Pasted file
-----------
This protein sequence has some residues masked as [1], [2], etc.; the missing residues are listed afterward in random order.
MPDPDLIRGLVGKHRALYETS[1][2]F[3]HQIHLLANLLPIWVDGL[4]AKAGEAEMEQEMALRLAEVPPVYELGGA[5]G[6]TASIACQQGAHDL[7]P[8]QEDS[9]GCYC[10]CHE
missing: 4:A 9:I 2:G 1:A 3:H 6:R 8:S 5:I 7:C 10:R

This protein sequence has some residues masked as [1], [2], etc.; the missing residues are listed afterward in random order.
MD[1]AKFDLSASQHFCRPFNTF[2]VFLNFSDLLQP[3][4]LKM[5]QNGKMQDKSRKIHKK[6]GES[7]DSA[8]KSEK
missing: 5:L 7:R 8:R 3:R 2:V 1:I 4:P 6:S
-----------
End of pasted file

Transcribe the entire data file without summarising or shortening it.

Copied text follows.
This protein sequence has some residues masked as [1], [2], etc.; the missing residues are listed afterward in random order.
MPDPDLIRGLVGKHRALYETS[1][2]F[3]HQIHLLANLLPIWVDGL[4]AKAGEAEMEQEMALRLAEVPPVYELGGA[5]G[6]TASIACQQGAHDL[7]P[8]QEDS[9]GCYC[10]CHE
missing: 4:A 9:I 2:G 1:A 3:H 6:R 8:S 5:I 7:C 10:R

This protein sequence has some residues masked as [1], [2], etc.; the missing residues are listed afterward in random order.
MD[1]AKFDLSASQHFCRPFNTF[2]VFLNFSDLLQP[3][4]LKM[5]QNGKMQDKSRKIHKK[6]GES[7]DSA[8]KSEK
missing: 5:L 7:R 8:R 3:R 2:V 1:I 4:P 6:S